- Anthony Bourdain’s world domination – Men’s Journal – Bourdain travels the world, eats great food, and tells stories with remarkable authenticity. A reminder to heed when you travel: “You never eat on the plane, and you never eat at the hotel.”
- The Dirty Secret of Public Speaking – and What to Do About It – Nick Morgan regularly offers the most effective insight on what makes for a good presentation. This post highlights the reality that most audiences rarely remember much of anything a speaker says. Morgan offers some good tips on overcoming that along with this challenge: “make sure that your speech is about only one idea.” I struggle with this, too often relying on a quantity of ideas in the hope that it will be more likely for everyone in the audience to find something of value.
- How the Rams Built a Laboratory for Millennials – WSJ – In addition to shorter meetings and later wake up calls, this NFL team is adjusting to a different generational mindset by regularly drilling down to one key question, a question everyone should ask no matter your generation:
They also need to know “why” to everything: If you explain a concept to them on the field, they need to know the reason behind it. Millennial players questioning everything is something that’s helped the Rams, the team says, because it forces coaches and executives to examine their own methods (Why are we doing this?).
- Obama comments on free expression in higher education – Vox.com – I’m with the President on this. We need to face opposing opinions regularly, even objectionable, foolish ideas.
“I don’t agree that you, when you become students at colleges, have to be coddled and protected from different points of view. I think you should be able to — anybody who comes to speak to you and you disagree with, you should have an argument with ‘em. But you shouldn’t silence them by saying, ‘You can’t come because I’m too sensitive to hear what you have to say.’ That’s not the way we learn either.”
- How to Create a Vision for Your Life – Corbett Barr Good insight on the power of crafting a vision for your life, not just setting goals:
Goals are individual experiences and accomplishments you strive for. A vision is the bigger picture. Your life’s vision defines who you want to be, what you want to be known for and the set of experiences and accomplishments you aim for. Your vision helps define the goals by giving you a framework to evaluate those goals.
Your vision becomes your why.
My friend Emily is a young professional not too far removed from college. She’s living a dream working in New York City.
She was featured in an interview online and had this very thoughtful response, profound even, when asked for her most important advice:
“My biggest piece of advice is to fiercely and tirelessly pay meticulous attention to detail, and specifically the details that no one else thought to or cared to remember. Be that person with the mindset that “no job is too small.” What I have discovered time and time again, is that people trust other people that really care; not just about the beautiful clothes and the red carpets, but the less glamorous details that people steer clear from. Don’t steer clear of those things. Embrace them, run with them, and when that trust is built into a foundation that cannot be torn down by one mistake, those big things suddenly become yours. And these big things you create are so beautifully done because of how much you cared about the little things. And those are going to be your true moments of pride.”
I can’t add to that. So well said. And so true.
Care more than seems reasonable.
Your life is daily improv.
Be willing to trust that you will come up with something worthwhile when your moment comes.
Think of those cliche icebreaker activities where everyone goes around a circle and answers the same question, like “What’s your favorite book?”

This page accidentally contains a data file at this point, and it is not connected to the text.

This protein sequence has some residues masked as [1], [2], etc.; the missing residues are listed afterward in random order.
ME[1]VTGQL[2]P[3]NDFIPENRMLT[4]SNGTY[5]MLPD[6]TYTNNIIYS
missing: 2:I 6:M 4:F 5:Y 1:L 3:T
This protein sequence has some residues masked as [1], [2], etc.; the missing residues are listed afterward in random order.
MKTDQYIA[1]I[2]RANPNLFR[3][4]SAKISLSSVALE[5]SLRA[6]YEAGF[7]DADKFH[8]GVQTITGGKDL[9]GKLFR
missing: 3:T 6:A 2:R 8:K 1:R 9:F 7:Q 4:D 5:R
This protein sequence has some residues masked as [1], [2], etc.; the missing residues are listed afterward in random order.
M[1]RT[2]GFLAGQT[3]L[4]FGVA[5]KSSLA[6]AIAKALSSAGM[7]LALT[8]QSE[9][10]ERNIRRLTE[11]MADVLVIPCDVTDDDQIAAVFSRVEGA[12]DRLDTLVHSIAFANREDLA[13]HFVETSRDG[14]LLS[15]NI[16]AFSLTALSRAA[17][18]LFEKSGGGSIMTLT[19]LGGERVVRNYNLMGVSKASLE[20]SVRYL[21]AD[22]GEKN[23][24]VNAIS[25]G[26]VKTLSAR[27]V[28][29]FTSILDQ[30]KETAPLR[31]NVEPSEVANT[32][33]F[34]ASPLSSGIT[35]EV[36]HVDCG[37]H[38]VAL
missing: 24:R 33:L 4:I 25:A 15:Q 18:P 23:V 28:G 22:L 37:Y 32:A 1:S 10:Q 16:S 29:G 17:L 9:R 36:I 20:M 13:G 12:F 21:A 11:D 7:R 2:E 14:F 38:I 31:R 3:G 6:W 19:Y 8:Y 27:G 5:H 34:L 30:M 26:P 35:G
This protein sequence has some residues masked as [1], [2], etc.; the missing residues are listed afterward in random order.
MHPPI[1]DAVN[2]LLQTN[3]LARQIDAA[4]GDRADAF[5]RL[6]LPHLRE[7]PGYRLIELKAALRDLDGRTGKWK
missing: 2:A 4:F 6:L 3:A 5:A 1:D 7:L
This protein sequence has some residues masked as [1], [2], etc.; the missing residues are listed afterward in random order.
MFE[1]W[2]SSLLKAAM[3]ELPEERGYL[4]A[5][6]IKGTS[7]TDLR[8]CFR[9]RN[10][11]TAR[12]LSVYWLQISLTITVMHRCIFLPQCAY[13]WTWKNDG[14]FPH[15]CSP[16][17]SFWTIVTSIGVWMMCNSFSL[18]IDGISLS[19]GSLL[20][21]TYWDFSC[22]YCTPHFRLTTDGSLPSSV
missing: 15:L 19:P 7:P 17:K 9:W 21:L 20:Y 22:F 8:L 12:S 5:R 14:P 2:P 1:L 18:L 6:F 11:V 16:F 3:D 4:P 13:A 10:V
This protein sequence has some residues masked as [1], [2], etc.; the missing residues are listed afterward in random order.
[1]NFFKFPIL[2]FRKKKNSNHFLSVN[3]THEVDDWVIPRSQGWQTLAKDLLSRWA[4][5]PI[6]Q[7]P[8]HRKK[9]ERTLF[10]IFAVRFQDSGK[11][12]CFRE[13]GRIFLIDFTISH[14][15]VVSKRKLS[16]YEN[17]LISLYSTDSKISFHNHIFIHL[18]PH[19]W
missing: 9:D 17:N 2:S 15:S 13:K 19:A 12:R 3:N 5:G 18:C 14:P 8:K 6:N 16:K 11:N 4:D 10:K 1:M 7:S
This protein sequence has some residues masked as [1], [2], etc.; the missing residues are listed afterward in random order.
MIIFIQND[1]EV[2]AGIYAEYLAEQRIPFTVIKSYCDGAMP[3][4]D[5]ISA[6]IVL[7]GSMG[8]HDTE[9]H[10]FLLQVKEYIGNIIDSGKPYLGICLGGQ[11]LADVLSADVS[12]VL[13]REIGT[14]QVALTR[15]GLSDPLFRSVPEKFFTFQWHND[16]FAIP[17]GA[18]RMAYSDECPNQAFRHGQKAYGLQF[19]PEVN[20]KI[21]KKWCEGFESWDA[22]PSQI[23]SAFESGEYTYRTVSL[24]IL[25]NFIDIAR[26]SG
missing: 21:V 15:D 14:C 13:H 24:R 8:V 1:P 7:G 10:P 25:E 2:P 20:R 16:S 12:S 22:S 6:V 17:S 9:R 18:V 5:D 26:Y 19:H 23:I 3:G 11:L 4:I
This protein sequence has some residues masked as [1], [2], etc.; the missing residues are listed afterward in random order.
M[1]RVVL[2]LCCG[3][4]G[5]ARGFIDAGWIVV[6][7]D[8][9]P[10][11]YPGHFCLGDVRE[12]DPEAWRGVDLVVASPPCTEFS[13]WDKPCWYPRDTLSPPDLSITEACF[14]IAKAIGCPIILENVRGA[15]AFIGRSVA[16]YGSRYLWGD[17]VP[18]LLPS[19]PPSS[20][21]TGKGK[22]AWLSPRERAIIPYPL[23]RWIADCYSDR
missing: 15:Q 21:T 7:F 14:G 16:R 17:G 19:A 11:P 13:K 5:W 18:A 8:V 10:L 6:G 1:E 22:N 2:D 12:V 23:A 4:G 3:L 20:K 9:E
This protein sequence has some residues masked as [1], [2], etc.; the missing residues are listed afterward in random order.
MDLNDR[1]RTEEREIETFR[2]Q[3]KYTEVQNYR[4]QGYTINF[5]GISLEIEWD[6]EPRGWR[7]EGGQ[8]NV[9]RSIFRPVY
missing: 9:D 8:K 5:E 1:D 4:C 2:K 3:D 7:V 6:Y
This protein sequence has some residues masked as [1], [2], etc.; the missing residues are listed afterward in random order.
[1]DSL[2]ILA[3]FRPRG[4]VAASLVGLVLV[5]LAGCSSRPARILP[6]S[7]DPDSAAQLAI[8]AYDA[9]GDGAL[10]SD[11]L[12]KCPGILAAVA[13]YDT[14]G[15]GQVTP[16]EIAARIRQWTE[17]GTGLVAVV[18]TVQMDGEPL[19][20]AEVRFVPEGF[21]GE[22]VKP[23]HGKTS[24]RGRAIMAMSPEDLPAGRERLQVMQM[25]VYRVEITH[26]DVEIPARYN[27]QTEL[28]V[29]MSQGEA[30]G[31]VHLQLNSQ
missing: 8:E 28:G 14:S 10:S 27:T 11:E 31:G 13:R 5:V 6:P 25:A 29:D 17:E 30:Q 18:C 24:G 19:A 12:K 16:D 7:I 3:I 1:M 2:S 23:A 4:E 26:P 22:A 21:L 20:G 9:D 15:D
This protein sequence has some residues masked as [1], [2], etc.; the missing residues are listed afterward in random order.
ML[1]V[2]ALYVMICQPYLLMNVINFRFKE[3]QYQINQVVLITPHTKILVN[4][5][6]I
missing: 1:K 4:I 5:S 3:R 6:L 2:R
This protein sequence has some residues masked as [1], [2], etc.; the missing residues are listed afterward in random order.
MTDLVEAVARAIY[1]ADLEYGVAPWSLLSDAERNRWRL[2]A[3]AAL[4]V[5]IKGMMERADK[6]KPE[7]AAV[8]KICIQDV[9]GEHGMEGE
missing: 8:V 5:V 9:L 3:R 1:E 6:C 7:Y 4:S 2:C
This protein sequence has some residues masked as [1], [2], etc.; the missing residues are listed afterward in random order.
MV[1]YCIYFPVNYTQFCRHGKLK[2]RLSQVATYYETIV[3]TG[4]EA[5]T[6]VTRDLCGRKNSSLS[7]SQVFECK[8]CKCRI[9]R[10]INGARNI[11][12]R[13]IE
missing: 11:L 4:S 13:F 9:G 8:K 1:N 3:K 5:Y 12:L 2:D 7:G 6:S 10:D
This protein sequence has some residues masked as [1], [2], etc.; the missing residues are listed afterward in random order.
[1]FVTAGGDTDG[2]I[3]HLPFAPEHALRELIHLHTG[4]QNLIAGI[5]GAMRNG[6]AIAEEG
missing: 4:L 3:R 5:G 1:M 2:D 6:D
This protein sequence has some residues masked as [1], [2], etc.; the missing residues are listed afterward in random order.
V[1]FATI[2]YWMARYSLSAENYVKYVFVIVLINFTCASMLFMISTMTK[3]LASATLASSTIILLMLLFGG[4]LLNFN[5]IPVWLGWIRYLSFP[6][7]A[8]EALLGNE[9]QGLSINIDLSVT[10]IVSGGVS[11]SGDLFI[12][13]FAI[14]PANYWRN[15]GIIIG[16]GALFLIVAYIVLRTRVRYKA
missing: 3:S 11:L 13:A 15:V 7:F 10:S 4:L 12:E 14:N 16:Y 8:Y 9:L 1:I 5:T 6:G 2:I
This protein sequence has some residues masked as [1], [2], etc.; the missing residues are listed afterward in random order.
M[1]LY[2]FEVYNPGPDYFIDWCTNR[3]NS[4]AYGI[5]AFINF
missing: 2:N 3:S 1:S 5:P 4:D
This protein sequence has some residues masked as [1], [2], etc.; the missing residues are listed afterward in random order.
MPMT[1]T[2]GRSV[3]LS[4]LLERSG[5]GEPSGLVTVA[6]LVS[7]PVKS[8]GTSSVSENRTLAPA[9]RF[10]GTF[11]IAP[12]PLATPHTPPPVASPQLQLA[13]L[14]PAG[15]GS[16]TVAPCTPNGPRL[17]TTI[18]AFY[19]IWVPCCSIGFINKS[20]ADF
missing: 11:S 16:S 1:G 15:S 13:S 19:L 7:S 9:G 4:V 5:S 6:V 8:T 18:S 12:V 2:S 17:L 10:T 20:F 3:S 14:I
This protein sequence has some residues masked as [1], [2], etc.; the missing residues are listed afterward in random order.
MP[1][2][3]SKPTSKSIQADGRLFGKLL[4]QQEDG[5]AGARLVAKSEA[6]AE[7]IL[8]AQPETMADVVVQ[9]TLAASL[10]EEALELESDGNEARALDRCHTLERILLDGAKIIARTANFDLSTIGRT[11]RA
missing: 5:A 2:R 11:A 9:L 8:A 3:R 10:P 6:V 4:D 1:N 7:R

The activity is designed to have people get to know each other better. But what really happens?
You’re acting like you’re paying close attention to what everyone is saying, but you’re actually rehearsing in your mind what you will say when it’s your turn.
What if, instead, you emptied your mind and focused completely on the others? When your turn came you would have to trust that something intelligible would come out of you.
In fact, the spontaneous, improvised response is likely to be more effective than the one you would have contrived.
Your life is now. Strengthen your improv muscles by showing up regularly and being as fully present as you can be.
Say “Yes” to whatever circumstances you find yourself facing. Trust that the life you’ve lived has prepared you for this moment.
“My motto was always to keep swinging. Whether I was in a slump or feeling badly, the only thing to do was keep swinging.” —Hank Aaron
Have a bias for action.
Do something rather than nothing.
Even a step in the wrong direction is better than standing still.
You don’t have to feel right to act. Just do what you think is best.
Don’t wait on inspiration. Inspiration is for amateurs.
If you’re in a slump, don’t stand at the plate with your bat on your shoulder, hoping for ball four.
And keep swinging.
“Everything you’re trying to reach—by taking the long way round—you could have right now, this moment. If you’d only stop thwarting your own attempts. If you’d only let go of the past, entrust the future to Providence, and guide the present toward reverence and justice.
Reverence: so you’ll accept what you’re allotted. Nature intended it for you, and you for it.
Justice: so that you’ll speak the truth, frankly and without evasions, and act as you should—and as other people deserve.
Don’t let anything deter you: other people’s misbehavior, your own misperceptions, What People Will Say, or the feelings of the body that covers you (let the affected part take care of those). And if, when it’s time to depart, you shunt everything aside except your mind and the divinity within … if it isn’t ceasing to live that you’re afraid of but never beginning to live properly … then you’ll be worthy of the world that made you.
No longer an alien in your own land.
No longer shocked by everyday events—as if they were unheard-of aberrations.
No longer at the mercy of this, or that.”
Accept what is. Resistance is futile.
And have the courage to do the right thing. Always.
So simple. So hard.
This gem of a book never fails to both comfort and challenge.